Wonder Woman, the first stand-alone superhero film to feature a female lead, follows the titular character, an Amazonian woman named Diana (Gal Gadot). Diana was born and raised on Themyscira, an island of only Amazonian women, who have isolated themselves from the world of men and constantly train to fight Ares, God of War. They believe that one day, Ares will rise from the ashes of his defeat at the hands of Zeus and try to destroy the world, and must be ready for the fight to come. But when American pilot and spy Steve Trevor (Chris Pine) crash lands in Themyscira and tells them about the Great War that is raging all across the world, Diana becomes convinced this is the return of Ares, corrupting men into destroying each other. Thus, Diana and Steve must travel to the front lines of the First World War to stop the Germans from unleashing a devastating gas-based weapon that could end mankind.
A comparison I began making when the first trailer for Wonder Woman came out was that it looked similar to Captain America: The First Avenger. Perhaps that was just because both movies take place during wars of the early 20th century, and the leads are both idealistic symbols who bear the colors of the United States flag. But the movies feel eerily similar, as Wonder Woman bears all of the positive and negative qualities of the average Marvel film. It has interesting and likable characters and a good sense of humor, but suffers from a less-than-captivating story and underwhelming villain.
On the positive end, it is nice to finally have a movie in the DCEU with characters that aren’t soulless. Gadot and Pine play their characters with an energy and charisma that has been completely absent from the previous films in the franchise, playing off each other wonderfully. And once Diana finally dons her classic costume and starts kicking ass, it’s hard to resist being invested. Though the camera work in the action segments suffers from some of the issues that many action films have (such as too many close-ups to mask the lack of creative choreography and an over-reliance on slow-motion) these scenes have an infectious energy. This energy likely comes from Gadot’s performance, which is the film’s crowning achievement. She is Wonder Woman and she owns the role wonderfully.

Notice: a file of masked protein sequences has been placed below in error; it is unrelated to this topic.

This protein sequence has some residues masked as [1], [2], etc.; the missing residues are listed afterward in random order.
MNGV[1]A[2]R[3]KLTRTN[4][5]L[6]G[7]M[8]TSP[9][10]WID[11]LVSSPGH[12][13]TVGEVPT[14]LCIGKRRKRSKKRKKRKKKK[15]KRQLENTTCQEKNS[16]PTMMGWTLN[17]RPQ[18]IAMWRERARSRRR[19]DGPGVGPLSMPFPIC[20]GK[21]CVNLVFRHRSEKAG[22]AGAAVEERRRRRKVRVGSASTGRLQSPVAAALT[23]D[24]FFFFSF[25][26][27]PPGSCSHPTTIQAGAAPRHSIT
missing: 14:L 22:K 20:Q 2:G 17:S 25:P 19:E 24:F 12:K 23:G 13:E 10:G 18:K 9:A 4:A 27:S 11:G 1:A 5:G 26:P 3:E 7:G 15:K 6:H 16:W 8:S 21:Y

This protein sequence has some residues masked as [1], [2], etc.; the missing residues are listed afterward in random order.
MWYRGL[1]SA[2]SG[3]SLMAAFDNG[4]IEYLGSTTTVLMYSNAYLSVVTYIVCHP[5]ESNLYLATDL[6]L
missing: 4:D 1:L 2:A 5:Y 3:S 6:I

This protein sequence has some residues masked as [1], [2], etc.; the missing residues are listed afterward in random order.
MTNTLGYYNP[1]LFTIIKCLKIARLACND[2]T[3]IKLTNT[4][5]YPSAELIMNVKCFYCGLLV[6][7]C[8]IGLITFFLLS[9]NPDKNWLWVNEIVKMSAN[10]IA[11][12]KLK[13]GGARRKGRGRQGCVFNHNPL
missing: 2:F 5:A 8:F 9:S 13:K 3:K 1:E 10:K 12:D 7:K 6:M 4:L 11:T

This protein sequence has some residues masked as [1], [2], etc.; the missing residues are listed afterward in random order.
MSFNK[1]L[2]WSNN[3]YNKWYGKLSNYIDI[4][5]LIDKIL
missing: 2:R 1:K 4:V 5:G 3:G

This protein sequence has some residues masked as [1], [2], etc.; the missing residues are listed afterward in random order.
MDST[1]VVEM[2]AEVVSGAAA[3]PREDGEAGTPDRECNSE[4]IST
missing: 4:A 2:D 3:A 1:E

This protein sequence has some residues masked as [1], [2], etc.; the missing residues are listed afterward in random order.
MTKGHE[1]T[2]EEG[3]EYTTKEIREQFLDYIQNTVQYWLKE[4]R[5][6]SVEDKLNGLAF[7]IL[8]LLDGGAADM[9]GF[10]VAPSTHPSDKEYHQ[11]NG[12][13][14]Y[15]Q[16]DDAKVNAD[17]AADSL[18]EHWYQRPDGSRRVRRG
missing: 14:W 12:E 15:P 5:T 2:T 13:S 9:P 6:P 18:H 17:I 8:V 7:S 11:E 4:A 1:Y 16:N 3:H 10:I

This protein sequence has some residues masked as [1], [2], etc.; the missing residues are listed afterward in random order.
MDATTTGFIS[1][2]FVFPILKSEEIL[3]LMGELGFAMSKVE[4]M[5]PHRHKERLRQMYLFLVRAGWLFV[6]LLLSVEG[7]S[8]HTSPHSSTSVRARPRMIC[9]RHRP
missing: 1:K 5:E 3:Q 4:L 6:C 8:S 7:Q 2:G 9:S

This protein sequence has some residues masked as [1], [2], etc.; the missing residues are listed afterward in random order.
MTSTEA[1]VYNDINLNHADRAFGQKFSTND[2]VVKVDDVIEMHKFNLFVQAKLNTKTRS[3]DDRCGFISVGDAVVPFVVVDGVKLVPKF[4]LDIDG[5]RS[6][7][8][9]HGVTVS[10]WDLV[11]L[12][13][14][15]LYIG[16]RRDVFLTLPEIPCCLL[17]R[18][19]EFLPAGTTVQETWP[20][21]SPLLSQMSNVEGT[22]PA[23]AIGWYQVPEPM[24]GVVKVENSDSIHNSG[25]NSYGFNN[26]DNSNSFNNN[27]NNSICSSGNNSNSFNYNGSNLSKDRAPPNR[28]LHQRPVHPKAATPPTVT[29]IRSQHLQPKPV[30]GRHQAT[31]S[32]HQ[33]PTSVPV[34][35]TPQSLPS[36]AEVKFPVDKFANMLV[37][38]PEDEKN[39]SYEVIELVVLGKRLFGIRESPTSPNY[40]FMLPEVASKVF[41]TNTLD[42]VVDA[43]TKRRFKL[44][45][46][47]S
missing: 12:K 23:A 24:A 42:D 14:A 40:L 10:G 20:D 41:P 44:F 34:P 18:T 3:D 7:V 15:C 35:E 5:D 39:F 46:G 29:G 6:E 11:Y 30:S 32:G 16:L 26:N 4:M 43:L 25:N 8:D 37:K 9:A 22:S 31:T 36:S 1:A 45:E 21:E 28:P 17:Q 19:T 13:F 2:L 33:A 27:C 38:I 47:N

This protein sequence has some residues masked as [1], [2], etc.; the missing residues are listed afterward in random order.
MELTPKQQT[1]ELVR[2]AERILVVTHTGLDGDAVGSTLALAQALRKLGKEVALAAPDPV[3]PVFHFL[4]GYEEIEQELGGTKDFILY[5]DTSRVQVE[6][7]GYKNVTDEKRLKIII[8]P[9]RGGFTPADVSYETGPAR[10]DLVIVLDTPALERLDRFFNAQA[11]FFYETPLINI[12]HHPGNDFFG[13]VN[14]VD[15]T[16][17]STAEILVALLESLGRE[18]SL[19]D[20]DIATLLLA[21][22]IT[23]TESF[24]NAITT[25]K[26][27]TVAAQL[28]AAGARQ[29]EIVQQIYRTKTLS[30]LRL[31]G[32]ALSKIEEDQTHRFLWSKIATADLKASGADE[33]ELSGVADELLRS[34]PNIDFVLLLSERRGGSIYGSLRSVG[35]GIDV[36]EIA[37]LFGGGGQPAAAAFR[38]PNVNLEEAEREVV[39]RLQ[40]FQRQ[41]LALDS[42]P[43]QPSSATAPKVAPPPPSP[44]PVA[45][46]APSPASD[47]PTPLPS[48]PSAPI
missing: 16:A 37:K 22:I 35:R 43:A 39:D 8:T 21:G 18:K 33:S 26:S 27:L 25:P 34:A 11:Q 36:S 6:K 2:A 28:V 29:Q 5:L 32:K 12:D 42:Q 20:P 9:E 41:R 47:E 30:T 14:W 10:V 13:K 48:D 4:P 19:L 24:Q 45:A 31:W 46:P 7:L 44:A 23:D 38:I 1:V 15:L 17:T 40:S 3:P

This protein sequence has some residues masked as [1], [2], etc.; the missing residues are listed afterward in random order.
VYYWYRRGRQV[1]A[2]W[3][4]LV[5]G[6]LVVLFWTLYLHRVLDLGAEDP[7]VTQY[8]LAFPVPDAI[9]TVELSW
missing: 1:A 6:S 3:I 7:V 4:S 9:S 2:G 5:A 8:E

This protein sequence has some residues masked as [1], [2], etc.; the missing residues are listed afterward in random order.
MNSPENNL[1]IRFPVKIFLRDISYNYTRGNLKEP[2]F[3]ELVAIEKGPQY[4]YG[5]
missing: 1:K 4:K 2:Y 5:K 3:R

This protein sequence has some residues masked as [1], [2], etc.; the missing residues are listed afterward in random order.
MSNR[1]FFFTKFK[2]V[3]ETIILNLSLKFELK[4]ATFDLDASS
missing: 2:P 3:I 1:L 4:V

But the problem arises with the rest of the film built around these compelling characters. The story seems to drag along at times as the same basic pattern emerges. Diana thinks she is fighting Ares, Steve uses this to his advantage to get her to help fight the war, Diana does something amazing that shocks people/gives them hope. The entire film feels like going through the standard motions that have been set for a superhero origin movie in the modern superhero era. There are no strokes of originality here, just standard superhero fare. Top it off with a villain which neatly fits the Marvel formula of dullery and you’ve got an underwhelming experience that will likely not stand the test of time.
I wanted to love this movie. I wanted DC to give me something to compete with Marvel and Fox’s superhero line-up that could potentially shake up the superhero slog. While Fox is willing to push the envelope and take risks with movies like Deadpool and Logan, it seems like DC’s new strategy is to emulate Marvel movies to a tee. And that’s not a great idea when you consider that the Marvel formula is starting to feel stale and repetitive. Wonder Woman may scratch an itch you have to see a beloved character on-screen, or to at least see a watchable movie in the DCEU, but it still doesn’t hold a candle to a lot of other superhero fare.